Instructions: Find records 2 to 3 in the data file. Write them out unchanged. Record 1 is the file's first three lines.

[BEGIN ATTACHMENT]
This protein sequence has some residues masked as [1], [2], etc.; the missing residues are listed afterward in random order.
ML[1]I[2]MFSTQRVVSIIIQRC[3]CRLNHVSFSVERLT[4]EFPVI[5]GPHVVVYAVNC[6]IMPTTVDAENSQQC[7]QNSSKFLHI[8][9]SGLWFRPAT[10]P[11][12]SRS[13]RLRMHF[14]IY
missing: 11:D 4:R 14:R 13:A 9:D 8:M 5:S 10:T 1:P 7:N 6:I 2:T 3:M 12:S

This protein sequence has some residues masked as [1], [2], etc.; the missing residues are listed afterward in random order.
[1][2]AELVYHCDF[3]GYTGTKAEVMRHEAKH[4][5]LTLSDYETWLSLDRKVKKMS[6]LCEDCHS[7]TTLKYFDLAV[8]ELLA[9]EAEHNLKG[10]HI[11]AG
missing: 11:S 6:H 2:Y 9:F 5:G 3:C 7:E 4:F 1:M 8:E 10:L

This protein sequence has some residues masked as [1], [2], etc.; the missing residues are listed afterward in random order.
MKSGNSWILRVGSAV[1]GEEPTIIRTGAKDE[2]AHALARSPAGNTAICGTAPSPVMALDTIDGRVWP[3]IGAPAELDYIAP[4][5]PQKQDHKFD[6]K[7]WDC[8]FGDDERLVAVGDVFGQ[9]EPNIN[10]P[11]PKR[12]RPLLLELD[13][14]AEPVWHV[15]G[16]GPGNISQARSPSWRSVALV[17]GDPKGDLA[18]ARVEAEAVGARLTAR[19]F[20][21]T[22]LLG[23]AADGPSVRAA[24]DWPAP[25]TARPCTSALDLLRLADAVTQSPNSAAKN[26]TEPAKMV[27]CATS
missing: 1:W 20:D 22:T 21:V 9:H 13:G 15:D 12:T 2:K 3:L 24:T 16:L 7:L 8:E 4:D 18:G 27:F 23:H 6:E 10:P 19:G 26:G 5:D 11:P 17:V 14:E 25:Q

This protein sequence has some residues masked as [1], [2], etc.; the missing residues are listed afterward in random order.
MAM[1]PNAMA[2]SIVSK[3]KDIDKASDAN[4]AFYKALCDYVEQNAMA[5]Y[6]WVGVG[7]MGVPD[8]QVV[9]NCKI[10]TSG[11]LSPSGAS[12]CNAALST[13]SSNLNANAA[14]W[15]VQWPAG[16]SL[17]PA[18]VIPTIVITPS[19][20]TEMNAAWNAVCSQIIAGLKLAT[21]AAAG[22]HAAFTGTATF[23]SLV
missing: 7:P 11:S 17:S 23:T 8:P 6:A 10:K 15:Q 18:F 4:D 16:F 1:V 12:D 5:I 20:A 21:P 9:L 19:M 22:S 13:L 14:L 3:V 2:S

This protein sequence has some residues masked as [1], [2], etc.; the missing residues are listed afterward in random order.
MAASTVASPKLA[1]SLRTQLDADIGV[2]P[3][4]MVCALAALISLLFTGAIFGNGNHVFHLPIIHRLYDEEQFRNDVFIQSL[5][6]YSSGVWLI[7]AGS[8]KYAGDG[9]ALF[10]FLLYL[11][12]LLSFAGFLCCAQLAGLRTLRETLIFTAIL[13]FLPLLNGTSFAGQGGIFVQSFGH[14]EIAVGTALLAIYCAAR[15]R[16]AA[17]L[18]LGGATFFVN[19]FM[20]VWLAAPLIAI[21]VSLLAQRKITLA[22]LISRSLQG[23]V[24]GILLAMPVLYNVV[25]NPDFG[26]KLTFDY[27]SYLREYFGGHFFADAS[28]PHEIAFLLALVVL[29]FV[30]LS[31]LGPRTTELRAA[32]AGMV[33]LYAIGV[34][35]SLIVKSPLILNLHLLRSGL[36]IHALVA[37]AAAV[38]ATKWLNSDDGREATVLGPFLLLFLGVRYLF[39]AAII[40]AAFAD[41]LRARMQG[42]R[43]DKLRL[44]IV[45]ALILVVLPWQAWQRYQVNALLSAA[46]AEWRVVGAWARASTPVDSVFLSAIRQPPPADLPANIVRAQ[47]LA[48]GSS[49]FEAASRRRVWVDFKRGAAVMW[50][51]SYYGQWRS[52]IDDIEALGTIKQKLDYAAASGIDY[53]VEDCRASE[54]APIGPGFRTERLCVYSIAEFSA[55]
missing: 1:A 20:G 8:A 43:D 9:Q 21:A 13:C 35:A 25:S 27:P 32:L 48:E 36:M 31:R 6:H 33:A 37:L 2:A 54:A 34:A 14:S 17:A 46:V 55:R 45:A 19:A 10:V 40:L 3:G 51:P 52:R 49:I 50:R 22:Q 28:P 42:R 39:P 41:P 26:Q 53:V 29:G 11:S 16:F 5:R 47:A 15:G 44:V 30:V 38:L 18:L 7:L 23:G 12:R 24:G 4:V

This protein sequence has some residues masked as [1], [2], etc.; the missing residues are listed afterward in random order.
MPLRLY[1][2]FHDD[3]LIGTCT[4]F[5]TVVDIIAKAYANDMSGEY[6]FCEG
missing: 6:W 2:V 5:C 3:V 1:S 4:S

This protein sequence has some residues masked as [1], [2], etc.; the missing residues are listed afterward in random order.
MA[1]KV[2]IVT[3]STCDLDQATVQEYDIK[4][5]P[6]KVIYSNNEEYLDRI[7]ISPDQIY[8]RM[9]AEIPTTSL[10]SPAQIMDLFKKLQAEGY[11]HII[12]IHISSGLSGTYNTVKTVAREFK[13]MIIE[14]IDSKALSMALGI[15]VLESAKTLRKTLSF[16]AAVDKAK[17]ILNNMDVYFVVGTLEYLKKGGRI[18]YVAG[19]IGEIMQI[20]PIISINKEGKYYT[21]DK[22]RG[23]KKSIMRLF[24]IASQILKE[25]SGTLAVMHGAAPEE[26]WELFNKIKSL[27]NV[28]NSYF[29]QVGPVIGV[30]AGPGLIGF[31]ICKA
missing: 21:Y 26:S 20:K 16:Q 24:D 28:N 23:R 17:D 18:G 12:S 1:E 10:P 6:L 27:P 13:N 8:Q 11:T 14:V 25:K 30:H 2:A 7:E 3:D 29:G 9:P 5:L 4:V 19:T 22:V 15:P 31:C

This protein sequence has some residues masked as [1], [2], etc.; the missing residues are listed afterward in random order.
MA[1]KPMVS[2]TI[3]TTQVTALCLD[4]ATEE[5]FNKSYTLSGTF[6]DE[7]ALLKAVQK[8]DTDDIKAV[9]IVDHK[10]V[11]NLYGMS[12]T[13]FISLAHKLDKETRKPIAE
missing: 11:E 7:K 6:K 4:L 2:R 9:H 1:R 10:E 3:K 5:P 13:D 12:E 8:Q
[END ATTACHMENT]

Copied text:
This protein sequence has some residues masked as [1], [2], etc.; the missing residues are listed afterward in random order.
[1][2]AELVYHCDF[3]GYTGTKAEVMRHEAKH[4][5]LTLSDYETWLSLDRKVKKMS[6]LCEDCHS[7]TTLKYFDLAV[8]ELLA[9]EAEHNLKG[10]HI[11]AG
missing: 11:S 6:H 2:Y 9:F 5:G 3:C 7:E 4:F 1:M 8:E 10:L

This protein sequence has some residues masked as [1], [2], etc.; the missing residues are listed afterward in random order.
MKSGNSWILRVGSAV[1]GEEPTIIRTGAKDE[2]AHALARSPAGNTAICGTAPSPVMALDTIDGRVWP[3]IGAPAELDYIAP[4][5]PQKQDHKFD[6]K[7]WDC[8]FGDDERLVAVGDVFGQ[9]EPNIN[10]P[11]PKR[12]RPLLLELD[13][14]AEPVWHV[15]G[16]GPGNISQARSPSWRSVALV[17]GDPKGDLA[18]ARVEAEAVGARLTAR[19]F[20][21]T[22]LLG[23]AADGPSVRAA[24]DWPAP[25]TARPCTSALDLLRLADAVTQSPNSAAKN[26]TEPAKMV[27]CATS
missing: 1:W 20:D 22:T 21:V 9:H 13:G 15:D 12:T 2:K 3:L 24:T 16:L 7:L 8:E 4:D 18:G 27:F 23:H 6:E 10:P 19:G 26:G 5:D 11:P 17:V 14:E 25:Q